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US navy's robot carrier plane building fast

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The US Navy's new stealth robot carrier plane is now "structurally complete", according to its maker, and is now being fitted out with subsystems while software tests begin. The Unmanned Combat Air System Demonstrator (UCAS-D) is expected to make its first flight the year after next, and its first carrier deck landing in 2011.

"Once we get robust flight controls we will begin failure detection and accommodation testing, which is the real key to any unmanned aircraft," said Scott Winship, UCAS-D project chief at Northrop Grumman, talking to Flight International.

The UCAS-D robo carrier plane concept

Things were livelier when Maverick was around...

Although a firm decision by the US Navy to build UCAS-D was only reached a few months ago, the project is well advanced because Northrop are using a design developed during the earlier, cancelled US airforce/navy Joint UCAS programme.

"We're finishing a programme started seven years ago," Winship told Flight.

The $635m UCAS-D contract will see Northrop produce a brace of aircraft and - if successful - prove that they can operate from US Navy carriers, traditionally considered one of the more demanding flight environments for human-piloted jets.

If the project succeeds, one of the last major piloting feats will have been replicated by robot aircraft. Autonomous systems have already shown that they can perform landing, takeoff, fly missions and even do air to air refuelling.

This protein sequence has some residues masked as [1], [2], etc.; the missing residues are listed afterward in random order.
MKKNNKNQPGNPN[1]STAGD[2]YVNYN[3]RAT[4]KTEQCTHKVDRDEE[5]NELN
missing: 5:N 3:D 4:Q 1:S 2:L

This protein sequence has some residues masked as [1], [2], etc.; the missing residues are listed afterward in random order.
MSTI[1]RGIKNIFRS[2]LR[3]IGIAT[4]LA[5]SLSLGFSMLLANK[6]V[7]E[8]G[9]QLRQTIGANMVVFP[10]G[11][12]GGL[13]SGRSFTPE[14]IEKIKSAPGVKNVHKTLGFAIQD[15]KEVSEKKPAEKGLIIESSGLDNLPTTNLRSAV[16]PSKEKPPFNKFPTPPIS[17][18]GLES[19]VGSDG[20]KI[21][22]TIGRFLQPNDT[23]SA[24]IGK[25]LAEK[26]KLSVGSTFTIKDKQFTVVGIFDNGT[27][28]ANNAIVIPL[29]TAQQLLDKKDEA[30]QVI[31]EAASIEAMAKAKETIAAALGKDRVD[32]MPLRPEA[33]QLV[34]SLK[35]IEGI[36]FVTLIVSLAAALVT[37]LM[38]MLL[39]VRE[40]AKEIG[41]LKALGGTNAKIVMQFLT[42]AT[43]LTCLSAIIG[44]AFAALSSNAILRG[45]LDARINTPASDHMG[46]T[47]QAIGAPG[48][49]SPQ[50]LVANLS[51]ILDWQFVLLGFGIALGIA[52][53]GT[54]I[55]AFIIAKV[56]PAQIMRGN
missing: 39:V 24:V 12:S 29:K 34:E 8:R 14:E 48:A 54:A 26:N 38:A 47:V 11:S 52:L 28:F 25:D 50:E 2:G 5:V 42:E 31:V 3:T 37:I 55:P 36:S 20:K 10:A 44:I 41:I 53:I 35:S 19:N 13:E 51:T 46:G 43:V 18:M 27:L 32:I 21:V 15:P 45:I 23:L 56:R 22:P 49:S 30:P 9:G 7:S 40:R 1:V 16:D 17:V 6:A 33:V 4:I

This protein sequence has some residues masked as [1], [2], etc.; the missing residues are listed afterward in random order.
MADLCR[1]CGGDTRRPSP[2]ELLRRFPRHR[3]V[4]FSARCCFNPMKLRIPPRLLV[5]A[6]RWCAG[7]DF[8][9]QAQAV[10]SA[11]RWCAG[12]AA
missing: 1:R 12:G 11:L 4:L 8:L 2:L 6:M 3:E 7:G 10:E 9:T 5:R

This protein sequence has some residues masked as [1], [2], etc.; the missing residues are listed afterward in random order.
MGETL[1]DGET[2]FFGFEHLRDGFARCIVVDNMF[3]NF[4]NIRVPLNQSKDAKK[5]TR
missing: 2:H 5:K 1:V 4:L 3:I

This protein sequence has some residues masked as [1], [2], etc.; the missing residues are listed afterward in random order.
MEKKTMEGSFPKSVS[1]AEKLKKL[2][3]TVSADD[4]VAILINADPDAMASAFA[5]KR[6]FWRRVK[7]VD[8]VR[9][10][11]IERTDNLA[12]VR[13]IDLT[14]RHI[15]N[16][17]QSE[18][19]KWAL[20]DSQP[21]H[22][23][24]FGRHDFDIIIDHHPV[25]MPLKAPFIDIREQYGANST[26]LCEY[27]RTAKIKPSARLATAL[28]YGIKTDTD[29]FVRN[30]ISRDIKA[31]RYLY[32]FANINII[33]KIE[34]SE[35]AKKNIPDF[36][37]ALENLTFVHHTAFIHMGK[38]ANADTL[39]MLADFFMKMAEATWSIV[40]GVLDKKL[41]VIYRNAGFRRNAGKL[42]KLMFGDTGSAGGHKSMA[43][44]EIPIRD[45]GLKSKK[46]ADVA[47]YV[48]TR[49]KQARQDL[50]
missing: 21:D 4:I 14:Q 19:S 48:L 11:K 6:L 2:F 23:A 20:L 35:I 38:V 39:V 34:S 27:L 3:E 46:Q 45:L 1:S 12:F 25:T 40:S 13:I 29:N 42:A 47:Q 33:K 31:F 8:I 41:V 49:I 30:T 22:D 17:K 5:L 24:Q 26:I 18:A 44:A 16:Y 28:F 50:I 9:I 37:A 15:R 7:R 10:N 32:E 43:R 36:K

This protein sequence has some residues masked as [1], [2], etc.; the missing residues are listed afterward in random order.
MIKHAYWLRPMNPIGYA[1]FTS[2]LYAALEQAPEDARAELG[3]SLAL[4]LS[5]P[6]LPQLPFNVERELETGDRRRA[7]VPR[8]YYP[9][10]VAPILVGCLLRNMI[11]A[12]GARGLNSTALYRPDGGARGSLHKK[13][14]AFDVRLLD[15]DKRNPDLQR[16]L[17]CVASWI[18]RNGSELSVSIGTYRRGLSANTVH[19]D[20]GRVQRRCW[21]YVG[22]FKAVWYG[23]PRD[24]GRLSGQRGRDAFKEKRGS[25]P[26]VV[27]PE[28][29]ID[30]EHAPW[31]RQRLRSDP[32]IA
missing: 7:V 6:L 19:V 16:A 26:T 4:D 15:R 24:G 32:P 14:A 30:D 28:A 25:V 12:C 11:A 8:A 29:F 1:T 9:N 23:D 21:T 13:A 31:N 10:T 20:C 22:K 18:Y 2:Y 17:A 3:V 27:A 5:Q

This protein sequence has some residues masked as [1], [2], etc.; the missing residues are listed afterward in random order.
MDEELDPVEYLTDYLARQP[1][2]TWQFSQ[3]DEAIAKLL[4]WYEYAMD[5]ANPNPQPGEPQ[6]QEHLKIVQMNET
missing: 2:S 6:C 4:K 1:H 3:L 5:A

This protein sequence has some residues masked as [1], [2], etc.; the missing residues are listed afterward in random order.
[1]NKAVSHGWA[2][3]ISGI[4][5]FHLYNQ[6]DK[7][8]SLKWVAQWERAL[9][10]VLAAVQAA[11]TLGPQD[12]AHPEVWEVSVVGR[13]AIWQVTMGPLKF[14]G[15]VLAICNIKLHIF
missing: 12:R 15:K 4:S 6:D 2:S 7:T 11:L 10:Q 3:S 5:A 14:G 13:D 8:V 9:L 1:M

Human passengers will probably always insist on having a human pilot up front. Anyway, an airliner wouldn't become a lot more efficient for having its pilots removed because it already has to carry hundreds of people. Robot airlines aren't on the cards any time soon.

But a pilot and his accompanying paraphernalia (ejection seat etc) are a noticeable load and a serious limiting factor for military aircraft. The human restricts potential time in the air and maximum G loads as well as payload. There is a real technical case for unmanned combat jets, especially autonomous ones which don't need a high-bandwidth comms link. But few machines get built unless people with money want them; and in this case a lot of the people with the money are pilots and see themselves as warriors. They would lose both identities, conceivably, if autonomous or remotely-operated combat jets became widespread.

UCAS-D has a good chance of succeeding technically - whether or not it will usher in a new dawn remains to be seen. The Flight report is here. ®

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